The options for intervention and policy planning to conserve agricultural biodiversity can be described in three possible stages: monitoring, mitigation, and preservation. The most basic form of in situ conservation would be to monitor the viability of local crop populations. This starts from the documentation of the de facto conservation that takes place throughout the developing world, often in areas with marginal conditions where improved varieties may not offer superior performance (Brush and Meng, 1998). An intermediate step would be for the mitigation of the loss of local varieties, while seeking to enhance local crop production. These type of approaches have centered around improving local selection techniques or enhancing seed exchange and the seed distribution system, and also include attempts to encourage the integration of local crop populations into the breeding populations selected by formal breeders, often through collaboration with local farmers (MILPA Project, 1999). The most involved form of in situ conservation would entail the planned conservation of specific crop varieties, involving management planning and possibly some form of contract between farmers and conservation managers. A variety of issues remain unresolved for designing the institutions for this form of in situ conservation, including monitoring and compliance, moral hazard issues, and the opportunity costs of other activities.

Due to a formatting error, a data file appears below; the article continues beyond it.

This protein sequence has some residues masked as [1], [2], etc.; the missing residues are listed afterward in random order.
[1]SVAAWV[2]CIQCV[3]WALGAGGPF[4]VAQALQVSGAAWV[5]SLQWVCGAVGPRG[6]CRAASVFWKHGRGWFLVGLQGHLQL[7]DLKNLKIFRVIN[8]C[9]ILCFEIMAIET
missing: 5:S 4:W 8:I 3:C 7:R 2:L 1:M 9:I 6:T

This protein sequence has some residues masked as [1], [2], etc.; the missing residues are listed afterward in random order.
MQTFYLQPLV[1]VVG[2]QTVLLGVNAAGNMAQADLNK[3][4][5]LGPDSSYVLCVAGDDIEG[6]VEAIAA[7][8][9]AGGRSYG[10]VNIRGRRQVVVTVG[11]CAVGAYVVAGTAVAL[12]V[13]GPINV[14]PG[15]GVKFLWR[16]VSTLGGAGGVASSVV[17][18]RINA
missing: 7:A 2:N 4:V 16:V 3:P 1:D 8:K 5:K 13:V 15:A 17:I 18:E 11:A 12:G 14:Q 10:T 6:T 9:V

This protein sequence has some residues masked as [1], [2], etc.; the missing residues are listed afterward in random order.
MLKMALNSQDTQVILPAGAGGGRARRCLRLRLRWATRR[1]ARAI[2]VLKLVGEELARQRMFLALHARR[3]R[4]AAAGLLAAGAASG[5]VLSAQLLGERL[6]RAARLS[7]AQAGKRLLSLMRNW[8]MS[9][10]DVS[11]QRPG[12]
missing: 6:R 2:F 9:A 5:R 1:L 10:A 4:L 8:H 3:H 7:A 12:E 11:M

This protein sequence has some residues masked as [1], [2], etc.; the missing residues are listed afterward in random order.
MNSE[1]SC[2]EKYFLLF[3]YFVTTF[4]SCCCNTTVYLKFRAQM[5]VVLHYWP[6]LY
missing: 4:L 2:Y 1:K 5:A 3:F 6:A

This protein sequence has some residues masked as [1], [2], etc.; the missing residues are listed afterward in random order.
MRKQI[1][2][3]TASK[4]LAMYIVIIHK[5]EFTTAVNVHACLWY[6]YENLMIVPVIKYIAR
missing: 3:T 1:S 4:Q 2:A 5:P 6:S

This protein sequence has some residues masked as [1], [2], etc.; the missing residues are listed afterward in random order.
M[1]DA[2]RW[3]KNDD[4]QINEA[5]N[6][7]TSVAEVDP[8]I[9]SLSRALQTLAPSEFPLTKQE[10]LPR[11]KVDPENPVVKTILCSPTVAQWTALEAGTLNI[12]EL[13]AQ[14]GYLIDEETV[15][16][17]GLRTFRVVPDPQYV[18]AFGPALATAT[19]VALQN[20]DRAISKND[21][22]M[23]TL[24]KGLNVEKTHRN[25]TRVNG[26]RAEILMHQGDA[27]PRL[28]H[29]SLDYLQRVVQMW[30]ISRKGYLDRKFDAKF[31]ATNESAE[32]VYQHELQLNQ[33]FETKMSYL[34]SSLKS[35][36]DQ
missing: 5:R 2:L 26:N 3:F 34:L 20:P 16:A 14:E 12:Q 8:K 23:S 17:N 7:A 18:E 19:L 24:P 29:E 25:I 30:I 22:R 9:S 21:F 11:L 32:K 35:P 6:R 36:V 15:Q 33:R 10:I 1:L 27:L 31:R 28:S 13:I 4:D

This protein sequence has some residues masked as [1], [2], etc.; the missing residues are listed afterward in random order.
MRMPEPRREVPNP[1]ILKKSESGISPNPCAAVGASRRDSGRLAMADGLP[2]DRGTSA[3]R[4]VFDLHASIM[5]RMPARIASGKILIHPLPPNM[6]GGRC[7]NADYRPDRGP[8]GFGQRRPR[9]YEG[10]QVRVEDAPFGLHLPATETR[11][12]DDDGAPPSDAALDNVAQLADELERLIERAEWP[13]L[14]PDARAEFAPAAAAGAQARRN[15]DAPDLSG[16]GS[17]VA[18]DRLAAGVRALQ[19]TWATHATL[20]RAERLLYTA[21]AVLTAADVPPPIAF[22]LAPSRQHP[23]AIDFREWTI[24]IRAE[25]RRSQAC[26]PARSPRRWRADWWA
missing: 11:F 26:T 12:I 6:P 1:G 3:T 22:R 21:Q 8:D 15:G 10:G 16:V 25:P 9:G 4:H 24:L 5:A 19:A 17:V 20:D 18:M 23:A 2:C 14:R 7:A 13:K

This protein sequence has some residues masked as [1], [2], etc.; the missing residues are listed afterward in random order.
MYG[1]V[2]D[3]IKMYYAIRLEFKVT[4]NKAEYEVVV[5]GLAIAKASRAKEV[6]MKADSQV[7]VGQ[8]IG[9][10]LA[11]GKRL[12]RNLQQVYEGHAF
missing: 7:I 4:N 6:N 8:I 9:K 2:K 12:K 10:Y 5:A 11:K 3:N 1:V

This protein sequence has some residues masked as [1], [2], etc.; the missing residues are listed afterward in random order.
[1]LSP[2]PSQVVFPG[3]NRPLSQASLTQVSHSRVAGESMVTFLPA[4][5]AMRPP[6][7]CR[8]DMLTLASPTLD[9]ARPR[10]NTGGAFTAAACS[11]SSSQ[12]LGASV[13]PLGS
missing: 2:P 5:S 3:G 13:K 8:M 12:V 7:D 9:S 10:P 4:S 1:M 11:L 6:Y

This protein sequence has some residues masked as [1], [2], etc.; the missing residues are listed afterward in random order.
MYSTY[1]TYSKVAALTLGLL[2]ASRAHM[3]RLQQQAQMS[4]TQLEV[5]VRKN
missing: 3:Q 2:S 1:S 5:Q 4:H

For the above reasons, the focus of this chapter is not the costs of conservation, but practical issues that arise in the human management of crop populations. The policy relevance is not how to allocate scarce conservation funding between complementary forms of conservation, but specific characteristics of in situ conservation. However, an important contrast to ex situ conservation arises from dynamic nature of planning for future conservation. In ex situ conservation costs and activities can be reasonably forecast into the future given the current state of storage technology. In in situ conservation there is a need to predict from the current situation what risk or constraints will threaten the viability of a targeted crop population.